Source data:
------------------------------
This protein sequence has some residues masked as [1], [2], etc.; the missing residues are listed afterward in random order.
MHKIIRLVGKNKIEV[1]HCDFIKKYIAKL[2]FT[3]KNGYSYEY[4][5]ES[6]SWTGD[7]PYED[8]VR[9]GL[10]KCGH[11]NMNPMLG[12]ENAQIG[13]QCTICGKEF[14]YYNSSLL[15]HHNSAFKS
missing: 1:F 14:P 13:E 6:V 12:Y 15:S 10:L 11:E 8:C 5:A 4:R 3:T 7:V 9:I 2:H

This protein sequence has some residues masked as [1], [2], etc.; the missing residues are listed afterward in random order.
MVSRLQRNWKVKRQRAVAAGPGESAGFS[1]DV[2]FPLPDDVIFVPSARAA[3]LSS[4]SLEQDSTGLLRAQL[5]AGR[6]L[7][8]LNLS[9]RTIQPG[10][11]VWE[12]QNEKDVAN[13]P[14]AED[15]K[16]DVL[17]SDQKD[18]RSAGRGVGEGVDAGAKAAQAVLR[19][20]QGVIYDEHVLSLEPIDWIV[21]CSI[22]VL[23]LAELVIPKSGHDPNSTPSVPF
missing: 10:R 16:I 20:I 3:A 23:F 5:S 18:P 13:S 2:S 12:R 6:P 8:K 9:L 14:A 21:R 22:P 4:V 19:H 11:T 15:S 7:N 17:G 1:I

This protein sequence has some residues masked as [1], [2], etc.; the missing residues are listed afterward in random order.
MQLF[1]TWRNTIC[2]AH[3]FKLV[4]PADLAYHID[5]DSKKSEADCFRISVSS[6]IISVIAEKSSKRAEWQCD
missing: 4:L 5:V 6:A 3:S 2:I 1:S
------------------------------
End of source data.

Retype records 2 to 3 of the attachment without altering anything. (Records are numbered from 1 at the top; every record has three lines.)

This protein sequence has some residues masked as [1], [2], etc.; the missing residues are listed afterward in random order.
MVSRLQRNWKVKRQRAVAAGPGESAGFS[1]DV[2]FPLPDDVIFVPSARAA[3]LSS[4]SLEQDSTGLLRAQL[5]AGR[6]L[7][8]LNLS[9]RTIQPG[10][11]VWE[12]QNEKDVAN[13]P[14]AED[15]K[16]DVL[17]SDQKD[18]RSAGRGVGEGVDAGAKAAQAVLR[19][20]QGVIYDEHVLSLEPIDWIV[21]CSI[22]VL[23]LAELVIPKSGHDPNSTPSVPF
missing: 10:R 16:I 20:I 3:A 23:F 5:S 18:P 13:S 2:S 12:R 6:P 8:K 9:L 14:A 21:R 22:P 4:V 19:H 11:T 15:S 7:N 17:G 1:I

This protein sequence has some residues masked as [1], [2], etc.; the missing residues are listed afterward in random order.
MQLF[1]TWRNTIC[2]AH[3]FKLV[4]PADLAYHID[5]DSKKSEADCFRISVSS[6]IISVIAEKSSKRAEWQCD
missing: 4:L 5:V 6:A 3:S 2:I 1:S